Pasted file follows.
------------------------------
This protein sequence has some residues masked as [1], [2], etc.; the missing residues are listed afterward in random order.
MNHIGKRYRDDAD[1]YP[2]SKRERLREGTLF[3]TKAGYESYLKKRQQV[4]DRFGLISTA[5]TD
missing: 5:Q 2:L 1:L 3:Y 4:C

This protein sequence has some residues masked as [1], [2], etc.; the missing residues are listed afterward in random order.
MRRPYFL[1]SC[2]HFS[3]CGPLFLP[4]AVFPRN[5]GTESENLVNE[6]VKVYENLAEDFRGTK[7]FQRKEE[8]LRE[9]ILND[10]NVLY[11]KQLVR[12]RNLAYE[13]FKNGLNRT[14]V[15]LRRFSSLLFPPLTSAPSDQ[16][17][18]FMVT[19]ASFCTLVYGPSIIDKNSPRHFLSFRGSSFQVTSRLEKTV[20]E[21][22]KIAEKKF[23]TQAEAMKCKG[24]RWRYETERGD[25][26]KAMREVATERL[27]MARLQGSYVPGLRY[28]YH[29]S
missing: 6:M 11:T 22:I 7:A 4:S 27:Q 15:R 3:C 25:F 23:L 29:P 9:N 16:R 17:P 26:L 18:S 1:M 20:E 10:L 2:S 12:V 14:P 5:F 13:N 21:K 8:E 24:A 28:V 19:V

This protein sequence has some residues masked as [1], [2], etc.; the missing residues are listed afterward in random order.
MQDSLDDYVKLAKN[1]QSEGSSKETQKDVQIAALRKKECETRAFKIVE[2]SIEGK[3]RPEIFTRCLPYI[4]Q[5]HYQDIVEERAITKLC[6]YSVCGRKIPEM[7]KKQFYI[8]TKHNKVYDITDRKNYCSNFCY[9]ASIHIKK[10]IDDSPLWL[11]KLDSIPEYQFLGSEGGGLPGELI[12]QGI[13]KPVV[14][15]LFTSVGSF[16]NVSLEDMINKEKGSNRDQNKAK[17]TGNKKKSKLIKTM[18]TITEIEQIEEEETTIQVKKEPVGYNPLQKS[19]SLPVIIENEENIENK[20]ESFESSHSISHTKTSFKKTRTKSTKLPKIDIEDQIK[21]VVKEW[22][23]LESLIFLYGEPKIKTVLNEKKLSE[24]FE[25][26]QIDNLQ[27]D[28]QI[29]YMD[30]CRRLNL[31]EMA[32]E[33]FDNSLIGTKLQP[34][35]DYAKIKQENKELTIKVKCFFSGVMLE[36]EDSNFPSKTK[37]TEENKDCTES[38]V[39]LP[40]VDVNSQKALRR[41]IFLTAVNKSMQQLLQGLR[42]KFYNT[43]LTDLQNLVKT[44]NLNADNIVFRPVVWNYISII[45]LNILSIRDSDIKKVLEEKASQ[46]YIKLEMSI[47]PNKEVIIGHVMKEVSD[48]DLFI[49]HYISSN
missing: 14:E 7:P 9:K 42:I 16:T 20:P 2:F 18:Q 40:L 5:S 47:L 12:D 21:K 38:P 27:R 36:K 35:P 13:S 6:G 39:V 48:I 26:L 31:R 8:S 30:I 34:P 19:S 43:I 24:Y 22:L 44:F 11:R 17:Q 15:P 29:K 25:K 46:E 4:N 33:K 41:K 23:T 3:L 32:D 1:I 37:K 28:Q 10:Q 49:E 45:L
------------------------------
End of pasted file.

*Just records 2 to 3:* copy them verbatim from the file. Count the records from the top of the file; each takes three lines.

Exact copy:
This protein sequence has some residues masked as [1], [2], etc.; the missing residues are listed afterward in random order.
MRRPYFL[1]SC[2]HFS[3]CGPLFLP[4]AVFPRN[5]GTESENLVNE[6]VKVYENLAEDFRGTK[7]FQRKEE[8]LRE[9]ILND[10]NVLY[11]KQLVR[12]RNLAYE[13]FKNGLNRT[14]V[15]LRRFSSLLFPPLTSAPSDQ[16][17][18]FMVT[19]ASFCTLVYGPSIIDKNSPRHFLSFRGSSFQVTSRLEKTV[20]E[21][22]KIAEKKF[23]TQAEAMKCKG[24]RWRYETERGD[25][26]KAMREVATERL[27]MARLQGSYVPGLRY[28]YH[29]S
missing: 6:M 11:T 22:I 7:A 4:S 27:Q 15:R 3:C 25:F 23:L 29:P 9:N 16:R 17:P 26:L 18:S 1:M 20:E 10:L 2:S 12:V 14:P 5:F 13:N 21:K 8:E 24:A 28:V 19:V

This protein sequence has some residues masked as [1], [2], etc.; the missing residues are listed afterward in random order.
MQDSLDDYVKLAKN[1]QSEGSSKETQKDVQIAALRKKECETRAFKIVE[2]SIEGK[3]RPEIFTRCLPYI[4]Q[5]HYQDIVEERAITKLC[6]YSVCGRKIPEM[7]KKQFYI[8]TKHNKVYDITDRKNYCSNFCY[9]ASIHIKK[10]IDDSPLWL[11]KLDSIPEYQFLGSEGGGLPGELI[12]QGI[13]KPVV[14][15]LFTSVGSF[16]NVSLEDMINKEKGSNRDQNKAK[17]TGNKKKSKLIKTM[18]TITEIEQIEEEETTIQVKKEPVGYNPLQKS[19]SLPVIIENEENIENK[20]ESFESSHSISHTKTSFKKTRTKSTKLPKIDIEDQIK[21]VVKEW[22][23]LESLIFLYGEPKIKTVLNEKKLSE[24]FE[25][26]QIDNLQ[27]D[28]QI[29]YMD[30]CRRLNL[31]EMA[32]E[33]FDNSLIGTKLQP[34][35]DYAKIKQENKELTIKVKCFFSGVMLE[36]EDSNFPSKTK[37]TEENKDCTES[38]V[39]LP[40]VDVNSQKALRR[41]IFLTAVNKSMQQLLQGLR[42]KFYNT[43]LTDLQNLVKT[44]NLNADNIVFRPVVWNYISII[45]LNILSIRDSDIKKVLEEKASQ[46]YIKLEMSI[47]PNKEVIIGHVMKEVSD[48]DLFI[49]HYISSN
missing: 14:E 7:P 9:K 42:I 16:T 20:P 2:F 18:Q 40:L 5:S 47:L 12:D 21:K 38:P 27:R 36:K 35:P 13:S 6:G 39:V 48:I 26:L 31:R 8:S 30:I 34:P 19:S 43:I 24:Y 22:L 44:F 11:R 17:Q 15:P 29:K 25:K 46:E 4:N 33:K 41:K 23:T 3:L 32:D 1:I 37:K 28:Q 10:Q 49:E 45:L